60 = 20/50 + 20/x ?? If yes, what is the way to solve for x ?

NO, you can't use this Principle. In fact the only principle for calculating Average Speed is

Average Speed = Total Distance / Total Time

Solving Equation for you:

Here, Average Speed = 60
Total Distance = 40
Total Time = Time taken in Travelling 1st 20 Miles + Time taken in Travelling 2nd 20 Miles = (20/50) + (20/x) [Because Time = Distance/Speed]

i.e. 60 = 40/ [20/50 + 20/x]

i.e. 60 = 40/ 20[1/50 + 1/x] = 2/ [(x+50)/(50x)] = 2*50x / [(x+50)] = 100x / [(x+50)]

i.e. 60*[(x+50)] = 100x

i.e. 60x + 30000 = 100x

i.e. 40x = 3000

i.e. x = 300/4 = 75 mph

I hope It clears your Doubt!

Thank you so far!

60 = 40/(0.4 + 20/x)

x= 75

?
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Re: A driver completed the first 20 miles of a 40-mile trip at an average  [#permalink]

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17 Jun 2015, 08:38
LaxAvenger wrote:
GMATinsight wrote:
LaxAvenger wrote:
A driver completed the first 20 miles of a 40 miles trip at an average speed of 50 miles per hour. At what average speed must the driver complete the remaining 20 miles to achieve an average speed of 60 miles per hour for the entire 40-miles trip? ( Assume that the driver did not make any stops during the 40-miles trip)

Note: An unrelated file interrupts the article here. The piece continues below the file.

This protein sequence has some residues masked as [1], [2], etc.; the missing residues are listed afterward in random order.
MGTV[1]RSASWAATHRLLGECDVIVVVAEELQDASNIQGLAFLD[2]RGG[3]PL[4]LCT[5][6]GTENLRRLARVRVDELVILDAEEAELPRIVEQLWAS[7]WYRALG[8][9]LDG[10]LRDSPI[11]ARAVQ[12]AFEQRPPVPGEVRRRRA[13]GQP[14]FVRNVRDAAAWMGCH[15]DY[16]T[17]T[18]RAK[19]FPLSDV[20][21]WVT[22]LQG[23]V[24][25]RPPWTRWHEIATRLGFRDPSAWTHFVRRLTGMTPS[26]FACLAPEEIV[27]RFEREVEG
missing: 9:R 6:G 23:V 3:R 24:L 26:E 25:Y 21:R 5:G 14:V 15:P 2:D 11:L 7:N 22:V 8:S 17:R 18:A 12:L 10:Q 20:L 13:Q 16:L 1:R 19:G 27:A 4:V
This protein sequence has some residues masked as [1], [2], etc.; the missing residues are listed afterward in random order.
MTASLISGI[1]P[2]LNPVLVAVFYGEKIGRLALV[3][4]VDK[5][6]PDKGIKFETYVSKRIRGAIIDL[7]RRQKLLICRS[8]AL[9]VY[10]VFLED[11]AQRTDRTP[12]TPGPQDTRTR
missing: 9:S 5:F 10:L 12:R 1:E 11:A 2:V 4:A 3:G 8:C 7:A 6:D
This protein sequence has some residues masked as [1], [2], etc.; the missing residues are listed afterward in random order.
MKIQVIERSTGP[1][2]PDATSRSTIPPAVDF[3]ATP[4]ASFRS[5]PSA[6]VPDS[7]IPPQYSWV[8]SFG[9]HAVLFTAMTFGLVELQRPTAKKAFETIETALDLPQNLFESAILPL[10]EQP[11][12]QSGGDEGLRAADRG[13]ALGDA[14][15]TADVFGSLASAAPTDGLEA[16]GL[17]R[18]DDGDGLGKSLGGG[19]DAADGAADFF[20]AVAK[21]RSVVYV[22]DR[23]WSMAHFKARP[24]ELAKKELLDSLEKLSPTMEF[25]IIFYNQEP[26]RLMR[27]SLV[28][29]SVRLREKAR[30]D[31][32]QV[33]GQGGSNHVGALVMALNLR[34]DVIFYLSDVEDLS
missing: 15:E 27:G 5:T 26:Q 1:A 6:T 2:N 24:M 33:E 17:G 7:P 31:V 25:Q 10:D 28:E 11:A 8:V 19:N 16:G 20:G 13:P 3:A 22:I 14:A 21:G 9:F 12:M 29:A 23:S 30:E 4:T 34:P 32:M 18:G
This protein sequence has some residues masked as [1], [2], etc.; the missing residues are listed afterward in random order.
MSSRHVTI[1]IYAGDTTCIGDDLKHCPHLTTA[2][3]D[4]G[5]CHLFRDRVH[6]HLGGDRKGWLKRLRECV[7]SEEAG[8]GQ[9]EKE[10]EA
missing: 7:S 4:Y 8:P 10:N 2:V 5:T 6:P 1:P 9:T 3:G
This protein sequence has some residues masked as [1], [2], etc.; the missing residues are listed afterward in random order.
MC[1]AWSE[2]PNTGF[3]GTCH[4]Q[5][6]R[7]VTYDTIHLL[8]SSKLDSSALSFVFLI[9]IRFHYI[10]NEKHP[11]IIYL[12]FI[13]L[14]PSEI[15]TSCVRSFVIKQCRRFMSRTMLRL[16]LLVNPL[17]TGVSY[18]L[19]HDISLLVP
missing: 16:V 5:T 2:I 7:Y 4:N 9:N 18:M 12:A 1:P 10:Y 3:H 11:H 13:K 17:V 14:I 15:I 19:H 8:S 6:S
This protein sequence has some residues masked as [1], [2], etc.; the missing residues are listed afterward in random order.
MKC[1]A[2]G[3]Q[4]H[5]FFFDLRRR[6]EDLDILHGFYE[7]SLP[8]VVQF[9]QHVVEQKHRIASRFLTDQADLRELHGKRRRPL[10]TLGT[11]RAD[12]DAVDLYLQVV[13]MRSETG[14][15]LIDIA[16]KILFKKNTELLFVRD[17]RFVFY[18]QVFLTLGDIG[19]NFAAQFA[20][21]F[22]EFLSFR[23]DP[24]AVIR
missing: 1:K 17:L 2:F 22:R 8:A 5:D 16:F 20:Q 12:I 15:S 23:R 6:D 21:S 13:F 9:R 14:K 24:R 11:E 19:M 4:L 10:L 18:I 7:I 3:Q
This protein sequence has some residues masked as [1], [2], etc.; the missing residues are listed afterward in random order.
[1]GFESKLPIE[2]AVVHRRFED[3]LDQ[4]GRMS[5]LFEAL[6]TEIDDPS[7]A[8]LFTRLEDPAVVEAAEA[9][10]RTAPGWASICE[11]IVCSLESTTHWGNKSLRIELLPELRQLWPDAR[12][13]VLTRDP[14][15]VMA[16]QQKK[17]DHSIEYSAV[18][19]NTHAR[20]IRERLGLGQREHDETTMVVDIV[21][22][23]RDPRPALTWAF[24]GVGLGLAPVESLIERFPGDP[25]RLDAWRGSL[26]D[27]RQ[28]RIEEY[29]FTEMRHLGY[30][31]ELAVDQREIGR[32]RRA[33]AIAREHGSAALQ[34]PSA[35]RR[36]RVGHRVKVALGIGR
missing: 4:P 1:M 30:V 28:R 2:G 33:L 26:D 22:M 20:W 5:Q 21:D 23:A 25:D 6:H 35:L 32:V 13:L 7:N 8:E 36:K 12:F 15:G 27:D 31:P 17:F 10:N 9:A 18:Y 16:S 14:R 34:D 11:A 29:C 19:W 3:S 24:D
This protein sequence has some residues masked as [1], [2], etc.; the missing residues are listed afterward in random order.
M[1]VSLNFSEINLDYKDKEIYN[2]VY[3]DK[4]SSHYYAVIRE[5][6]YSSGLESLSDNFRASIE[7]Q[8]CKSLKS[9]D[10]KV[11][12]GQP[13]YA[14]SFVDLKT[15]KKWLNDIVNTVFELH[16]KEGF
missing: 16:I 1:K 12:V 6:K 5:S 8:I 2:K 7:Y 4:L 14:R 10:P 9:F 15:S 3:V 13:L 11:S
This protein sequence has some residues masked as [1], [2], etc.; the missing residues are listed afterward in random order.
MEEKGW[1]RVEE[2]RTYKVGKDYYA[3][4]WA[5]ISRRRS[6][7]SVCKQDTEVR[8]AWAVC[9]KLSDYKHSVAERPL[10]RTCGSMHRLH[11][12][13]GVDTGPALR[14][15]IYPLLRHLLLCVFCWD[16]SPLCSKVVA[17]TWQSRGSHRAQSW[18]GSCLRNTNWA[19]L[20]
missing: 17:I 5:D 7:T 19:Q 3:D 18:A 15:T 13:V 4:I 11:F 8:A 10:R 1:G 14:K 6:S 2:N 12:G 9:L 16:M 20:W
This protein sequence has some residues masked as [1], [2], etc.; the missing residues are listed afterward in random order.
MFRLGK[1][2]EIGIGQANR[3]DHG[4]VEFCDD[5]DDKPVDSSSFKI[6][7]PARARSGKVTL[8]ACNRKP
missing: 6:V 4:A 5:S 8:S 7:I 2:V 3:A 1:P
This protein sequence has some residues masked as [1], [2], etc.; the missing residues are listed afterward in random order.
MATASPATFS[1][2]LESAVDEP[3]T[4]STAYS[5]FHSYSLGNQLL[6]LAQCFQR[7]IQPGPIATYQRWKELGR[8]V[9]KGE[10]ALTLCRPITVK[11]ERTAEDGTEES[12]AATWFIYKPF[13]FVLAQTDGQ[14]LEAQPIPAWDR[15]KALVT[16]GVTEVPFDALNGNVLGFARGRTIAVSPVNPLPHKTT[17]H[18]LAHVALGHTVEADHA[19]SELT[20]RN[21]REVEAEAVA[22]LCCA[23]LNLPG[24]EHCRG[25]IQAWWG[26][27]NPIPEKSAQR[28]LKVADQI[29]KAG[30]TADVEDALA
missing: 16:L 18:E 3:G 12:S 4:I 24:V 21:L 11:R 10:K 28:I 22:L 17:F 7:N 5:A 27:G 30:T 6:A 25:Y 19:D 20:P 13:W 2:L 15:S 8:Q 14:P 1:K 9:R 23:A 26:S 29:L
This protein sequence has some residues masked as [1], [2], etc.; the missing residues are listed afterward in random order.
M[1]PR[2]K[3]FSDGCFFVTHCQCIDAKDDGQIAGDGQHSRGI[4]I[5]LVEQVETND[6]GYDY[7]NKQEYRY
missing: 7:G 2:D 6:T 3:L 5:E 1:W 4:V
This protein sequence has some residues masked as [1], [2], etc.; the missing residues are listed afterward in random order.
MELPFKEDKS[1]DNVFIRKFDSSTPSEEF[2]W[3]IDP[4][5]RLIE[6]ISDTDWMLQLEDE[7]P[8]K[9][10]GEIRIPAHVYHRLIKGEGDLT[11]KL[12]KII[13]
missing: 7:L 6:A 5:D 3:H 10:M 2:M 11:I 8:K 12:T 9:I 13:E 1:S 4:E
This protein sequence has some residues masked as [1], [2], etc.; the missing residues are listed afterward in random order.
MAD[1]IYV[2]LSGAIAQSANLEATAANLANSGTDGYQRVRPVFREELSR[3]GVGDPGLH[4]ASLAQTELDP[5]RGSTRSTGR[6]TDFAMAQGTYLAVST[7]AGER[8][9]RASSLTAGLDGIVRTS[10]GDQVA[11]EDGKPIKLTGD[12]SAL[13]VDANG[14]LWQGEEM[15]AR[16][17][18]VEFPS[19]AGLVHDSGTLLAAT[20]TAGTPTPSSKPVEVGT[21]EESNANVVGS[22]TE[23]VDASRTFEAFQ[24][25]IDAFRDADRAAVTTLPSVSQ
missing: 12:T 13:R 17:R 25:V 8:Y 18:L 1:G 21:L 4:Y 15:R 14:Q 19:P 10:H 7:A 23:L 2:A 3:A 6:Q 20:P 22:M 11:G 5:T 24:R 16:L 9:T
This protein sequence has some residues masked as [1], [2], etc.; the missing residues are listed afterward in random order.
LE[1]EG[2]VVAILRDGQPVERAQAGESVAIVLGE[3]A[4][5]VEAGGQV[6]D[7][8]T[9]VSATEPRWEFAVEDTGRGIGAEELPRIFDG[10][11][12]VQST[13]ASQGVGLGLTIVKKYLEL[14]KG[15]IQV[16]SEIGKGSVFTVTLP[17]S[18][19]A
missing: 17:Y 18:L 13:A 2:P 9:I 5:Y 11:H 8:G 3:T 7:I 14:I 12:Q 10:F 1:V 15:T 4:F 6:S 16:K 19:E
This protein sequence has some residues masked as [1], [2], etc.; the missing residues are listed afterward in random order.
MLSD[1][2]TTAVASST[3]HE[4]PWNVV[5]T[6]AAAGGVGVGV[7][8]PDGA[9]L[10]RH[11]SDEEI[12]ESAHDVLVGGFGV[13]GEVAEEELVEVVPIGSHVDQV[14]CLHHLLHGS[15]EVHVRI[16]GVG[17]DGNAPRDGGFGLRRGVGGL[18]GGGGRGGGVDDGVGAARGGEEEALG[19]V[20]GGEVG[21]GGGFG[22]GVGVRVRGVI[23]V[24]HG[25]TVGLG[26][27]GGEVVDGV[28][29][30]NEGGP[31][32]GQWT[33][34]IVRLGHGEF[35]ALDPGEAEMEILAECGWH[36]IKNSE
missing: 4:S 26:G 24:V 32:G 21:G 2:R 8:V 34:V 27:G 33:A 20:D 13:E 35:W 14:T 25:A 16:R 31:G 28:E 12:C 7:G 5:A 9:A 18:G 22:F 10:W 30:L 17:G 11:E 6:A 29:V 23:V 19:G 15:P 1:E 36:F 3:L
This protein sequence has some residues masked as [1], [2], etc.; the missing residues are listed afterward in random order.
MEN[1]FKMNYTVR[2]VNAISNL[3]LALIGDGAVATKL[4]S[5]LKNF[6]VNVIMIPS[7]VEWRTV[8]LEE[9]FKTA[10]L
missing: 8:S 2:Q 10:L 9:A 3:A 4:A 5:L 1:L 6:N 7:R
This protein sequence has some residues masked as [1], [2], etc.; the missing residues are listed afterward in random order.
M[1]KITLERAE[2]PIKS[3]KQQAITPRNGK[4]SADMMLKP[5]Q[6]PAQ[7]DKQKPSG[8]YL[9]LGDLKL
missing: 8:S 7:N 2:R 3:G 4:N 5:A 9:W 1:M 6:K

A. 65
B. 68
C. 70
D. 75
E. 80

Why not 70?
50 mph + x mph / 2 = 60 mph, so x = 70 since the first 20 miles ans the other 20 miles are the same distnace.
What's wrong with my reasoning?

Can we use this formula:

60 = 20/50 + 20/x ?? If yes, what is the way to solve for x ?

NO, you can't use this Principle. In fact the only principle for calculating Average Speed is

Average Speed = Total Distance / Total Time

Solving Equation for you:

Here, Average Speed = 60
Total Distance = 40
Total Time = Time taken in Travelling 1st 20 Miles + Time taken in Travelling 2nd 20 Miles = (20/50) + (20/x) [Because Time = Distance/Speed]

i.e. 60 = 40/ [20/50 + 20/x]

i.e. 60 = 40/ 20[1/50 + 1/x] = 2/ [(x+50)/(50x)] = 2*50x / [(x+50)] = 100x / [(x+50)]

i.e. 60*[(x+50)] = 100x

i.e. 60x + 30000 = 100x

i.e. 40x = 3000

i.e. x = 300/4 = 75 mph

I hope It clears your Doubt!

Thank you so far!

60 = 40/(0.4 + 20/x)

x= 75

?[/quote]